Many state lawmakers want to lower car tabs, but no agreement yet on how to do it

OLYMPIA, Wash. -- The countdown is on to lower high car tabs.

Lawmakers have been working a lot on the issue after backlash from people angry over dramatic increases to their car tab bills.

The car tab fees went up for drivers in King, Snohomish and Pierce counties after passage of ST3 -- the ballot measure voters approved last November to expand light rail in the Puget Sound region.

Inside the walls of the Capitol building, the buzz words are all about car tabs.

“Inflated car tab,” state Rep. Mark Harmsworth, R-Lake Stevens, said.

“Overpaying car tabs,” said Rep. Mike Pellicciotti, D-Federal Way.

“They don’t like that their car is overvalued,” Sen. Marko Liias, D-Everett, said.

“That rage is not going to dissipate,” said Sen. Steve O’Ban, R-University Place.

The four lawmakers are some of the main players in attempts to lower high car tabs.

“This is a big problem and I do believe everyone wants to fix this,” Harmsworth said.

Harmsworth noted that some people who voted for light-rail expansion now have buyer’s remorse.

So now what lawmakers are trying to fix is a state law that allows Sound Transit to over value the worth of a car.

Right now, the cost for the little sticker on your license plate is calculated using the manufacturer's suggested retail price (MSRP) for a car. It’s a 1996 state formula resurrected by Democrats in 2015 to pay for light-rail expansion.

“That made sense to me at the time," said Liias, a main sponsor of that bill, "but what I’ve heard clearly from people is it doesn’t make sense to them. You know, I don’t think my judgment or my answers are perfect. I know that we make mistakes; hearing in retrospect, I would have don’t it differently.”

But what he does not regret is ST3. The $54 billion ballot measure that voters approved is to add more than 60 miles of light rail across the Puget Sound region, from Tacoma to Everett

“When 700,000 people said yes, it’s expensive, but traffic is even worse ... that’s what we need to respect,” Liias said.

So now the Democrats want to use a new formula to calculate the tabs.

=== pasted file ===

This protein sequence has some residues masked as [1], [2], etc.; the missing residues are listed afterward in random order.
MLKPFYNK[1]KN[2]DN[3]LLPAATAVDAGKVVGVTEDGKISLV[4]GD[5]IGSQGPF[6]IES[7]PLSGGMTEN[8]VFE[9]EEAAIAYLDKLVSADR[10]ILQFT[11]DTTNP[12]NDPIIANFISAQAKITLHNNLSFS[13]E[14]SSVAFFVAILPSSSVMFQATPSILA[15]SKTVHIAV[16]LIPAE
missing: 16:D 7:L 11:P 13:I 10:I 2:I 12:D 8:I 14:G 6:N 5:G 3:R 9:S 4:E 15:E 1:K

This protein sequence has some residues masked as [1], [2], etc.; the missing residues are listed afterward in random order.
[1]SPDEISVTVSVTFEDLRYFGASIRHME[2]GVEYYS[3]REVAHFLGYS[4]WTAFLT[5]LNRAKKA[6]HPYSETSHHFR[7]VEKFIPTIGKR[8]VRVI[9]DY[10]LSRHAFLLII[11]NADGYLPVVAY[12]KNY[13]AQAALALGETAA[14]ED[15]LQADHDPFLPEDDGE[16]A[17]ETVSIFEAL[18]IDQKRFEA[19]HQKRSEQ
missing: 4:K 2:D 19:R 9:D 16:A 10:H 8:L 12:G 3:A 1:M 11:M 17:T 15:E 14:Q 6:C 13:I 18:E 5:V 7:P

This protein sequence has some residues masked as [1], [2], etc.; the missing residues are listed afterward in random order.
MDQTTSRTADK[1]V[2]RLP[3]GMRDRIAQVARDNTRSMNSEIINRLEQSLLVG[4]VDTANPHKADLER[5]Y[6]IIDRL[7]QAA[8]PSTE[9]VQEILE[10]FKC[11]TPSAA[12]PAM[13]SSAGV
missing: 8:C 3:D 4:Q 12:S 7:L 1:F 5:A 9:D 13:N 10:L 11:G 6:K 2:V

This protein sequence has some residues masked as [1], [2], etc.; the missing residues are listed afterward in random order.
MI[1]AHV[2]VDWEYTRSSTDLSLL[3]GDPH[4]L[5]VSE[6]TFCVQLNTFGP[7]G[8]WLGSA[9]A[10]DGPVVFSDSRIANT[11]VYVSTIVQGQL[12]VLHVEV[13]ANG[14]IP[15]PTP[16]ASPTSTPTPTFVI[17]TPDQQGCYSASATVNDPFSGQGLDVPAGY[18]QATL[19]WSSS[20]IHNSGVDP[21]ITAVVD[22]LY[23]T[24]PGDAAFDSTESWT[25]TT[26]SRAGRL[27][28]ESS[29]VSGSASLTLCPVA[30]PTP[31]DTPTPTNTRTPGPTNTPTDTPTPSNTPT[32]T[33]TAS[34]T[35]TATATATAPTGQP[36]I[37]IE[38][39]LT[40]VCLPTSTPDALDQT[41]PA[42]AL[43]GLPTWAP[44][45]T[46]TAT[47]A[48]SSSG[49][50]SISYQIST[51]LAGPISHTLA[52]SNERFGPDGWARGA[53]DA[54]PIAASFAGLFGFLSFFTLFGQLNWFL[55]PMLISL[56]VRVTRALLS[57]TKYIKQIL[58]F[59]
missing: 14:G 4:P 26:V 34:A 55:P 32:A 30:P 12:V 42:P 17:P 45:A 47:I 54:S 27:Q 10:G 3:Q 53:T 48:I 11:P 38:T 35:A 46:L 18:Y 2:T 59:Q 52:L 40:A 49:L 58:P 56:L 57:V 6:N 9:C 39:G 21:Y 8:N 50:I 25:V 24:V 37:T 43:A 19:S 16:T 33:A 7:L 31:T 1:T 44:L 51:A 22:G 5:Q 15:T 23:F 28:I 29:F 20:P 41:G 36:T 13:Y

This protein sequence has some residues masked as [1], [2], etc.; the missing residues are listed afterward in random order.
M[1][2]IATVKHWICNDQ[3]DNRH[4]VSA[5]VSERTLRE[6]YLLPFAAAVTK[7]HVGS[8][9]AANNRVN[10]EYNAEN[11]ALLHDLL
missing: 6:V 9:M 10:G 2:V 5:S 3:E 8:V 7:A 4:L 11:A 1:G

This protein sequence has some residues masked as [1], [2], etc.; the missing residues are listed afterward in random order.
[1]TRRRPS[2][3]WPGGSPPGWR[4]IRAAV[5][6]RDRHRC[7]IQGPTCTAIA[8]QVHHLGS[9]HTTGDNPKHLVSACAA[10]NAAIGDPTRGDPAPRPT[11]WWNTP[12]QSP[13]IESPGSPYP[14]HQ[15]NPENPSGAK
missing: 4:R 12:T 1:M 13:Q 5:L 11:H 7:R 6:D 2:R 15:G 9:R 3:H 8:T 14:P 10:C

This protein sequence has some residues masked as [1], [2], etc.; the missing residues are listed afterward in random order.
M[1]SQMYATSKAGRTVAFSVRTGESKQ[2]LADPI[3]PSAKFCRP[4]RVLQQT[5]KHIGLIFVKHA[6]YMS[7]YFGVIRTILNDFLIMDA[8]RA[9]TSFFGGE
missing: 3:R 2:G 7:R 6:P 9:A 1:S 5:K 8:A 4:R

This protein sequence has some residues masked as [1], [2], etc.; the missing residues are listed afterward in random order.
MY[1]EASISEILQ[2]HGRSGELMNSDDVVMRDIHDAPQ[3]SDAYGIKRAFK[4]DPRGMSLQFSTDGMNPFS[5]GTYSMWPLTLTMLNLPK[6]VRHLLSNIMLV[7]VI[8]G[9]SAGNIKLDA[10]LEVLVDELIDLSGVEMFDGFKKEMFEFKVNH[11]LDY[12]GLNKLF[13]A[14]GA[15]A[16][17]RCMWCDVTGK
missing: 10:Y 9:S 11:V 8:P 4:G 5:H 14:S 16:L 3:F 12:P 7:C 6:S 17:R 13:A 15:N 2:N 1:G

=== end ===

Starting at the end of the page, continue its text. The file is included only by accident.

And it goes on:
“There will be money back in people’s pockets by the end of the year,” Pellicciotti said.

There is momentum behind Pellicciotti’s idea to use a different legislative creation. Pellicciotti says it gets close to a fair market value for a vehicle, thereby lowering tabs while keeping bonds at its current rates.

But Sen. O’Ban said the House bill is a failure.

“I am not going to accept failure,” O’Ban said.

Republicans are determined to use only fair market value for vehicles. But in addition to that, they want to cut Sound Transit’s tax rate by half.

“We actually reduce the rate by 55%, whereas the House bill is just a Band-Aid,” O’Ban said.

So if you are confused on what it all means, here is a breakdown:

Take, for example, a 2013 Honda Accord -- the current valuation would cost $187.

The Democratic proposal would lower that to $118.

The Republican proposal would come out to be $60 -- a savings of $127.

“If all they have is the modest relief provided by the House bill, I will guarantee you that taxpayer rage will only continue,” O’Ban said.

The Democrats say their way is the best balance between car tab relief and light rail.

“Make sure light rail projects aren’t delayed, that we continue to deliver what voters asked for,” Liias said.

But Republicans believe many voters probably now want a do-over.

“If people had a chance to re-vote, would go back and say, yeah, maybe not so much for this kind of money ,” Harmsworth said.

Lawmakers as of Tuesday night did not have an agreement, with only five days left before the regular legislative session is over for the year.